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Is International Personal Finance plc (LON:IPF) A Smart Pick For Income Investors?

Simply Wall St

Today we'll take a closer look at International Personal Finance plc (LON:IPF) from a dividend investor's perspective. Owning a strong business and reinvesting the dividends is widely seen as an attractive way of growing your wealth. Yet sometimes, investors buy a popular dividend stock because of its yield, and then lose money if the company's dividend doesn't live up to expectations.

With International Personal Finance yielding 8.4% and having paid a dividend for over 10 years, many investors likely find the company quite interesting. We'd guess that plenty of investors have purchased it for the income. That said, the recent jump in the share price will make International Personal Finance's dividend yield look smaller, even though the company prospects could be improving. When buying stocks for their dividends, you should always run through the checks below, to see if the dividend looks sustainable.

Explore this interactive chart for our latest analysis on International Personal Finance!

LSE:IPF Historical Dividend Yield, November 13th 2019

Payout ratios

Companies (usually) pay dividends out of their earnings. If a company is paying more than it earns, the dividend might have to be cut. So we need to form a view on if a company's dividend is sustainable, relative to its net profit after tax. International Personal Finance paid out 39% of its profit as dividends, over the trailing twelve month period. This is a medium payout level that leaves enough capital in the business to fund opportunities that might arise, while also rewarding shareholders. One of the risks is that management reinvests the retained capital poorly instead of paying a higher dividend.

Remember, you can always get a snapshot of International Personal Finance's latest financial position, by checking our visualisation of its financial health.

Dividend Volatility

From the perspective of an income investor who wants to earn dividends for many years, there is not much point buying a stock if its dividend is regularly cut or is not reliable. International Personal Finance has been paying dividends for a long time, but for the purpose of this analysis, we only examine the past 10 years of payments. During this period the dividend has been stable, which could imply the business could have relatively consistent earnings power. During the past ten-year period, the first annual payment was UK£0.057 in 2009, compared to UK£0.12 last year. This works out to be a compound annual growth rate (CAGR) of approximately 8.1% a year over that time.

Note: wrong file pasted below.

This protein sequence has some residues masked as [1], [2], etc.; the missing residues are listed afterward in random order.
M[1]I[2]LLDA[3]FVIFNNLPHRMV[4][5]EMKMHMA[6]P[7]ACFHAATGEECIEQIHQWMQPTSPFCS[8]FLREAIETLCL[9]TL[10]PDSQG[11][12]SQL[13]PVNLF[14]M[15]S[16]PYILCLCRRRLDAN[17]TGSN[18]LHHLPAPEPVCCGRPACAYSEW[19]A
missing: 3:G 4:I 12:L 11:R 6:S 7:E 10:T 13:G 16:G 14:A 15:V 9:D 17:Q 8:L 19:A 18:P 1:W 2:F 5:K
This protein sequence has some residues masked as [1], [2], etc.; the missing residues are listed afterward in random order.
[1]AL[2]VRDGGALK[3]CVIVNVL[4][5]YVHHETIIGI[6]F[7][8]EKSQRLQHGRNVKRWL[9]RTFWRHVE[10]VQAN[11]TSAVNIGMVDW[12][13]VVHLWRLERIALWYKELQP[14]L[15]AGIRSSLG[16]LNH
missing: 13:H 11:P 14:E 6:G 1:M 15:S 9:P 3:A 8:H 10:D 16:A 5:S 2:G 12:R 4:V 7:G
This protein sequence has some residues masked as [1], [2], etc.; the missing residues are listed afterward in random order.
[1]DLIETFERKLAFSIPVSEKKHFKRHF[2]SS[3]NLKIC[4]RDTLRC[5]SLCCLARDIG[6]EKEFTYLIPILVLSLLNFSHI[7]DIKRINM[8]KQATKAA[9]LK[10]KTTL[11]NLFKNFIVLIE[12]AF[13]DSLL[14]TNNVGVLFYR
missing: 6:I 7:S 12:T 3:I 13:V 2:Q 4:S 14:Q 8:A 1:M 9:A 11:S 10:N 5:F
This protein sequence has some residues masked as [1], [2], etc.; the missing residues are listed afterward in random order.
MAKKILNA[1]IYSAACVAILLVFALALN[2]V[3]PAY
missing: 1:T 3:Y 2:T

Businesses that can grow their dividends at a decent rate and maintain a stable payout can generate substantial wealth for shareholders over the long term.

Dividend Growth Potential

Dividend payments have been consistent over the past few years, but we should always check if earnings per share (EPS) are growing, as this will help maintain the purchasing power of the dividend. It's not great to see that International Personal Finance's have fallen at approximately 4.0% over the past five years. A modest decline in earnings per share is not great to see, but it doesn't automatically make a dividend unsustainable. Still, we'd vastly prefer to see EPS growth when researching dividend stocks.

Conclusion

When we look at a dividend stock, we need to form a judgement on whether the dividend will grow, if the company is able to maintain it in a wide range of economic circumstances, and if the dividend payout is sustainable. We're glad to see International Personal Finance has a low payout ratio, as this suggests earnings are being reinvested in the business. Second, earnings per share have actually shrunk, but at least the dividends have been relatively stable. International Personal Finance might not be a bad business, but it doesn't show all of the characteristics we look for in a dividend stock.

Without at least some growth in earnings per share over time, the dividend will eventually come under pressure either from costs or inflation. Businesses can change though, and we think it would make sense to see what analysts are forecasting for the company.

If you are a dividend investor, you might also want to look at our curated list of dividend stocks yielding above 3%.

We aim to bring you long-term focused research analysis driven by fundamental data. Note that our analysis may not factor in the latest price-sensitive company announcements or qualitative material.

If you spot an error that warrants correction, please contact the editor at editorial-team@simplywallst.com. This article by Simply Wall St is general in nature. It does not constitute a recommendation to buy or sell any stock, and does not take account of your objectives, or your financial situation. Simply Wall St has no position in the stocks mentioned. Thank you for reading.